Take every ounce of sunshine you can get. I sat in the park for 3 hours last weekend when it was finally sunny and got a sunburn for the first time when not wearing a swimsuit for 8+ hours in a day. It's not that the British sun is that powerful, it's that the British gloomy weather is real and you will turn pale, fast. I also consider this my karmic reaction to silently chuckling at a very pale man next to me in the park reapplying sunscreen dutifully every 30 minutes when his recurring iPhone timer went off.
If you already struggle with feeling valued as a human being, try moving to London and dealing with property management. Leak causing your ceiling to fall in? Too bad, it's the tenant's responsibility above you. Did we tell you your move-in contractually was April 22? Too bad, we just found out we won't be able to make that happen at 9AM on move-in day. You thought your flat would be professionally cleaned when you move in? HA think again, we're charging you 3 months rent upfront and going on holiday. Moral of the story: do not rent with Foxtons. They will have you questioning your sanity and your value as a human.
Truly, the best Indian food (outside of India, obviously). My mom came to visit and be her little mom-self, helping me move in and go to IKEA and take the tube with 4 huge, heavy bags and organize everything. She was here for one week, and we had Indian food 4 times, going back to one place twice and ordering the exact same thing. If you ever go to Tamarind, make sure you get the crispy lobster. The only thing you'll regret is not ordering one per person.
London dating scene is not as great as one would hope. Everyone swears by dating apps as people are too "polite" to bother you at a bar and talk to you. Please bother me. Dating apps feel like homework and somehow I only get shown blonde men when I know London is more diverse than that.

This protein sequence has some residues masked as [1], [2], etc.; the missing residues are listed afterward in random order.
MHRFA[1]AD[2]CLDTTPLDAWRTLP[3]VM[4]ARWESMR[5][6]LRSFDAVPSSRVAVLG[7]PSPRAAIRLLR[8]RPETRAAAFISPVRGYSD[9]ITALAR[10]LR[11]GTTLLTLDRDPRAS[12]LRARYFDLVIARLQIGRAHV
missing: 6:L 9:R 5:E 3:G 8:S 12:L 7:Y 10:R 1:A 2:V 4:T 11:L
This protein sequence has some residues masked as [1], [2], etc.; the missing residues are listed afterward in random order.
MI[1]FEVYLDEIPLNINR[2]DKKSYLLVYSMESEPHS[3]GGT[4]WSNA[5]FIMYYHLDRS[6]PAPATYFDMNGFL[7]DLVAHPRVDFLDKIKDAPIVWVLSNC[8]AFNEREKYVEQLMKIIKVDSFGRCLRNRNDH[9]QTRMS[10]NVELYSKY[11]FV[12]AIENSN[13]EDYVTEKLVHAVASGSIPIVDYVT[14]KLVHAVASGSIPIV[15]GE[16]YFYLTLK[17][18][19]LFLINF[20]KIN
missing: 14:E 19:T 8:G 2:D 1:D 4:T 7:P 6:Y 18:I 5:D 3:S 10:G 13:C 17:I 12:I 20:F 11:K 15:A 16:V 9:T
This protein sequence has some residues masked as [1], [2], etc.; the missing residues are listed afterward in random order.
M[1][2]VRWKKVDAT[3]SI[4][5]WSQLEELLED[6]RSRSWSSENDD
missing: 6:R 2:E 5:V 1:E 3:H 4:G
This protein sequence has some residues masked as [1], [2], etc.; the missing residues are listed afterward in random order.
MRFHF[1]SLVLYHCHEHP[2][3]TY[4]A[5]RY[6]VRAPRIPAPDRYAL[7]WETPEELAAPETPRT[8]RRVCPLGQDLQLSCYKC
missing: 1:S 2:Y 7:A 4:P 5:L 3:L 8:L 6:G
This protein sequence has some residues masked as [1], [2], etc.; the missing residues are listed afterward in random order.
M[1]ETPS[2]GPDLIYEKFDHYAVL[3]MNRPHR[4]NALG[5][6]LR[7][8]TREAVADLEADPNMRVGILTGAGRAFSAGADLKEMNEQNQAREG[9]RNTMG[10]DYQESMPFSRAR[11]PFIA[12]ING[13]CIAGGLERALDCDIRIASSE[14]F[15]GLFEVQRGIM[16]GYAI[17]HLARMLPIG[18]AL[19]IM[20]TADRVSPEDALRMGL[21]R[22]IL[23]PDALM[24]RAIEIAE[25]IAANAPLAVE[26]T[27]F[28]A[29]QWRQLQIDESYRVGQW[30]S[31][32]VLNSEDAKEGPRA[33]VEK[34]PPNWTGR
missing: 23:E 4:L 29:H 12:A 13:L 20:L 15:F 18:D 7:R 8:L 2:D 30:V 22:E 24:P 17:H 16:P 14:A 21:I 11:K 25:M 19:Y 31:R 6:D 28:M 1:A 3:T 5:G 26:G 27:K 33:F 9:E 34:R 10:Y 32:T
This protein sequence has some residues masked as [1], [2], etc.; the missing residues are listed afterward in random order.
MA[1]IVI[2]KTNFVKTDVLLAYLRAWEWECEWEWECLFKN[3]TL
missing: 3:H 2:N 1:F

I don't know why thinking moving to a new country, even though they speak (theoretically) the same language would be easy. But let me tell you, it's not. You never know exactly what to do in social situations, you fear you'll come off as too American and then learn to not care, you'll look the wrong way before crossing the street and almost get hit by a car, you'll be too direct with people and deemed as aggressive, and you'll wonder if people back home care if they haven't checked in on you as you're processing all of this. The old saying about, if it's not easy hopefully it's worth it? Not sure it's worth it yet honestly. But how would I ever find out if I never tried? Time will tell.
P.S. If you haven't noticed, I mixed in the good with the bad. Because expat life is always glamorized, but honestly? It's just life. And I'm learning that it won't always be the dream you envisioned and there will be days you question why you put so much effort in and people from your previous life still care if you're the one always messaging and not vice versa and if taxes are going to be worse (spoiler: taxes are always worse - two governments instead of one? Ooooof). But, living your life is so much better than living with the "what if".
P.P.S. Foxtons, if you're reading this, please fix my 15 outstanding maintenance issues so I can start enjoying London.